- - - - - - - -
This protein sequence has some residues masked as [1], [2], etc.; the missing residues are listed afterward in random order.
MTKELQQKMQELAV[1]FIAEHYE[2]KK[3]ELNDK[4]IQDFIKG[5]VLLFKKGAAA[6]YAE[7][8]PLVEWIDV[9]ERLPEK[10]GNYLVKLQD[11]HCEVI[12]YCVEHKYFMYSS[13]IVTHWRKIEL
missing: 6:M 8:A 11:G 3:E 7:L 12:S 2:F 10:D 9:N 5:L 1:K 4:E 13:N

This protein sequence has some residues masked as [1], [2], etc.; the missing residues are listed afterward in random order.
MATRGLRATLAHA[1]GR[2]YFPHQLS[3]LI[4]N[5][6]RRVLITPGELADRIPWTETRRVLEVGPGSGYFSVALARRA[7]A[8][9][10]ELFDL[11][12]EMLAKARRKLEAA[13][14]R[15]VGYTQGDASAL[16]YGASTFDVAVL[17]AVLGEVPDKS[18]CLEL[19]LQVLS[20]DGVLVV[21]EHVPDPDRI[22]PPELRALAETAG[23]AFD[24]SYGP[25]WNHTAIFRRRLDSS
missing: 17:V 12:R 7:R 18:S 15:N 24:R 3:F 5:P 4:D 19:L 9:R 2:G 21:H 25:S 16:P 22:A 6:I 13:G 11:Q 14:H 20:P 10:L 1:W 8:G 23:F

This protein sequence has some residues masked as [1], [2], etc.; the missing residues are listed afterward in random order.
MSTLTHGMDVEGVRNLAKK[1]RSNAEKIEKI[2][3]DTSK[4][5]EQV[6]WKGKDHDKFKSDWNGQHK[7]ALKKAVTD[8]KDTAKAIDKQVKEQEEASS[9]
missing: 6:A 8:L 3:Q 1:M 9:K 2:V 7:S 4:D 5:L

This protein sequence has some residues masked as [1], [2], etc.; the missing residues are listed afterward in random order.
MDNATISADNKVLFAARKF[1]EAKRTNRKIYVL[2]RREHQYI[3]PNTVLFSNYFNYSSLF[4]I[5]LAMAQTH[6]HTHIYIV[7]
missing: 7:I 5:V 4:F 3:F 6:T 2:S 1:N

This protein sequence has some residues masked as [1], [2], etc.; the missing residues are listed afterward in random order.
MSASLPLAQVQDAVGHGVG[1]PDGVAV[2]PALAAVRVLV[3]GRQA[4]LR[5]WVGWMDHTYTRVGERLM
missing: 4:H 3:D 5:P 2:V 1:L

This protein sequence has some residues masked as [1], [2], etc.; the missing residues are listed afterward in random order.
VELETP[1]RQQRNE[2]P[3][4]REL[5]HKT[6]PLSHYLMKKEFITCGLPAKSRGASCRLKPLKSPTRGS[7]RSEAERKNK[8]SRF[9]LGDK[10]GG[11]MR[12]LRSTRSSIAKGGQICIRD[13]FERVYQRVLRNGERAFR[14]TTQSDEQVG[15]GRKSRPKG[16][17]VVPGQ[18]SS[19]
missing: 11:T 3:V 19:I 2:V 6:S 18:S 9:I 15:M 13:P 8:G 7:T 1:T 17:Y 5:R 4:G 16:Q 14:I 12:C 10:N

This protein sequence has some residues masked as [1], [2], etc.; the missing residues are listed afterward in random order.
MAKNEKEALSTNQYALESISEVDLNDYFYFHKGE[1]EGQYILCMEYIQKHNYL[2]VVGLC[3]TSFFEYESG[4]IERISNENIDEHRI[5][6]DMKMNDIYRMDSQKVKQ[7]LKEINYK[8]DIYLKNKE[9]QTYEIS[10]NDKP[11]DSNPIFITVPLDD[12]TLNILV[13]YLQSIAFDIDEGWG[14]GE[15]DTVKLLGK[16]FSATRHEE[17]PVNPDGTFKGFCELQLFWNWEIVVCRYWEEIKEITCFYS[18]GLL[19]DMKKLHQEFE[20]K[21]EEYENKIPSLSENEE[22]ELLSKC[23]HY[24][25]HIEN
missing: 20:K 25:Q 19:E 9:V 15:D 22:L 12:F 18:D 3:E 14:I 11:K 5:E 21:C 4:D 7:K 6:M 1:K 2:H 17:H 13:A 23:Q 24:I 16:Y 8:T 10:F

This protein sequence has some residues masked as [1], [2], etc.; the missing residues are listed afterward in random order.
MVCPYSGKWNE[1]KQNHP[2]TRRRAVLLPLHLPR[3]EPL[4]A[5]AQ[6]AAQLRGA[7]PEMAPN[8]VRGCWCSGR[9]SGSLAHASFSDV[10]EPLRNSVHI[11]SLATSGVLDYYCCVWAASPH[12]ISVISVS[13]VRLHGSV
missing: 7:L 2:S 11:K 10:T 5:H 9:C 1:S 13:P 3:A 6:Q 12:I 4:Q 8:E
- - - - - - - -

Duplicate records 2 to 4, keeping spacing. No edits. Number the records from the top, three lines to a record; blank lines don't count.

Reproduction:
This protein sequence has some residues masked as [1], [2], etc.; the missing residues are listed afterward in random order.
MATRGLRATLAHA[1]GR[2]YFPHQLS[3]LI[4]N[5][6]RRVLITPGELADRIPWTETRRVLEVGPGSGYFSVALARRA[7]A[8][9][10]ELFDL[11][12]EMLAKARRKLEAA[13][14]R[15]VGYTQGDASAL[16]YGASTFDVAVL[17]AVLGEVPDKS[18]CLEL[19]LQVLS[20]DGVLVV[21]EHVPDPDRI[22]PPELRALAETAG[23]AFD[24]SYGP[25]WNHTAIFRRRLDSS
missing: 17:V 12:R 7:R 18:S 15:N 24:R 3:F 5:P 4:D 19:L 9:R 2:G 21:H 25:S 16:P 22:A 6:I 13:G 11:Q 14:H 20:P 10:L 1:W 8:G 23:F

This protein sequence has some residues masked as [1], [2], etc.; the missing residues are listed afterward in random order.
MSTLTHGMDVEGVRNLAKK[1]RSNAEKIEKI[2][3]DTSK[4][5]EQV[6]WKGKDHDKFKSDWNGQHK[7]ALKKAVTD[8]KDTAKAIDKQVKEQEEASS[9]
missing: 6:A 8:L 3:Q 1:M 9:K 2:V 7:S 4:D 5:L

This protein sequence has some residues masked as [1], [2], etc.; the missing residues are listed afterward in random order.
MDNATISADNKVLFAARKF[1]EAKRTNRKIYVL[2]RREHQYI[3]PNTVLFSNYFNYSSLF[4]I[5]LAMAQTH[6]HTHIYIV[7]
missing: 7:I 5:V 4:F 3:F 6:T 2:S 1:N